Build your own road to Rio

A degree in Sports Journalism could be your ticket to the biggest sporting events around the world. Which is exactly what happened to current student Oli Osborne, who recently struck gold with a dream internship covering the Paralympics in Rio de Janeiro. Take a read through his story to see what he got up to, and discover what a degree in Sports Journalism could mean for you.

Oli's Story 

As Team Paralympics GB scooped 64 golds, and 147 medals in total to finish second behind China, Oli was in the Brazilian capital gaining valuable on-the-job experience he will treasure forever. After responding to an advert, Oli was one of 14 volunteers selected to support the International Paralympic Committee’s media output for four weeks throughout the Paralympic Games. His role as a live clippings and social media uploader saw him watching and editing live streams from Olympic Broadcast Service (OBS) for each Paralympic sport, before publishing onto Facebook, Twitter and YouTube.

“It was a great experience and I really enjoyed being part of the second biggest sporting event in the world,” said Oli.

“There was an intensity that I thrived working under, which will only aid my development as a journalist. The skills I was taught at University and my previous experience in the field have helped me excel under the pressure of covering sport for a global audience.” 

Oli, 21, explained how athletics and swimming took priority, with an emphasis on video editing and uploading coverage onto YouTube.

“Other uploads to Facebook and Twitter were used when world records were broken or for "Wow" moments, something that makes the viewer feel the emotion involved in the clip,” he said.

Oli was able to attend each venue on the Barra Olympic Park site to experience some of those ‘wow’ moments, including one that has been referred to as the highlight of the 2016 Paralympic Games.

“I was fortunate enough to be covering live when Iranian powerlifter Siamand Rahman became the first para-athlete to break the 300kg barrier in the men's +107kg division,” recalled Oli.

“Not only did he do this, but he did so with three consecutive attempts, taking his final lift up to 310kg. That’s the weight of two baby elephants!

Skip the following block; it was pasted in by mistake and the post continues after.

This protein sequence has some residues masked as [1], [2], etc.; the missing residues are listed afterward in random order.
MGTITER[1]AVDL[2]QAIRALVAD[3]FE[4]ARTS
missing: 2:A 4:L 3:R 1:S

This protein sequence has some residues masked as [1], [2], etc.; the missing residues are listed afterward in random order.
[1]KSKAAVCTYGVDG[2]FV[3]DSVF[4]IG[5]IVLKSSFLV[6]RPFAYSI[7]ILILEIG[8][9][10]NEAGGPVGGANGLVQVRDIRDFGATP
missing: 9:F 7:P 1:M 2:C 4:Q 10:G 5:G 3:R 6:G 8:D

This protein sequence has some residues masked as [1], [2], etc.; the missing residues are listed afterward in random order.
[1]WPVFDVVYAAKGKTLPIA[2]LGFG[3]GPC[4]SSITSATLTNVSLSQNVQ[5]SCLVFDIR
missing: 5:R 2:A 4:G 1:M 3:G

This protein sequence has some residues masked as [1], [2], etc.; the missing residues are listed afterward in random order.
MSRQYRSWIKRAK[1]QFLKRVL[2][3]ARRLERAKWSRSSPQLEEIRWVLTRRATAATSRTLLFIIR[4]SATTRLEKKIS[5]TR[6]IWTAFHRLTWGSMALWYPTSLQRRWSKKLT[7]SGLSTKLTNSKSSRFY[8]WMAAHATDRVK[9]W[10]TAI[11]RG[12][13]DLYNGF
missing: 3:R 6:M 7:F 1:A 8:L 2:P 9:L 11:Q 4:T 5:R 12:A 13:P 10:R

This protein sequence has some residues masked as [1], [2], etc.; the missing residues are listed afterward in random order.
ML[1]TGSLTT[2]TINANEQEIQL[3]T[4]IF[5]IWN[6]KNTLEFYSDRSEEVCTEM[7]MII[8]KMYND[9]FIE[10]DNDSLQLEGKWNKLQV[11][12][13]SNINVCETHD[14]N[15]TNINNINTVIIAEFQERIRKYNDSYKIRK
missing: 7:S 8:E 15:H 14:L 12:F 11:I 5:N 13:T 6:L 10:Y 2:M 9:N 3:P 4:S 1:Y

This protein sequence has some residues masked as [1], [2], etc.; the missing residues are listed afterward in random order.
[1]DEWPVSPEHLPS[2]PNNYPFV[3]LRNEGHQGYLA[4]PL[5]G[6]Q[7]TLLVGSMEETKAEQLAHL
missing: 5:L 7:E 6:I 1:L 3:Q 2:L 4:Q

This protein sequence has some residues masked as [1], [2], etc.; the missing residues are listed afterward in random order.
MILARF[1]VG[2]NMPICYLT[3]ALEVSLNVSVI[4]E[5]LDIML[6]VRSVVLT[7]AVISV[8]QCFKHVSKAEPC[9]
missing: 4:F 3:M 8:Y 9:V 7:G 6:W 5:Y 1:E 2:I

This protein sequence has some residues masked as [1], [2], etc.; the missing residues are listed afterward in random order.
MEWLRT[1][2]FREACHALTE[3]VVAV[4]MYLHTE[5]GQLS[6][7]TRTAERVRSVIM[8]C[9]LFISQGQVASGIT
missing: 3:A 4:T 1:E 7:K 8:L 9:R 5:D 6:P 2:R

“Being involved in historic sporting moments is something I've always wanted to do as a journalist. Hopefully it's not the last.”  

Oli, who graduates in November, stressed how his three years on the BA Sports Journalism course helped prepare him for the challenges presented in Rio.

“There was a great amount I took from my course at the University of Chester into the Paralympics role. The emphasis on the digital aspects of media by the course leaders proved to be right. Everything we did in Rio revolved around getting the most out of our digital media platforms. 

“After having this opportunity, I recommend to anyone looking to pursue a sports media career to find experience that makes their CV standout.”

BA Sports Journalism Programme Leader David Randles said: “This was an incredible opportunity for Oli to take on so soon after completing his studies.

“I am delighted our Sports Journalism students are able to showcase their skills on such high-profile global stages. It demonstrates the value of the industry-focused tuition delivered on the programme where employability is top of our list of priorities.”

Want to know more?

To find out more about studying Sports Journalism at the University of Chester, why not visit us at our upcoming Open Day?

Book your Open Day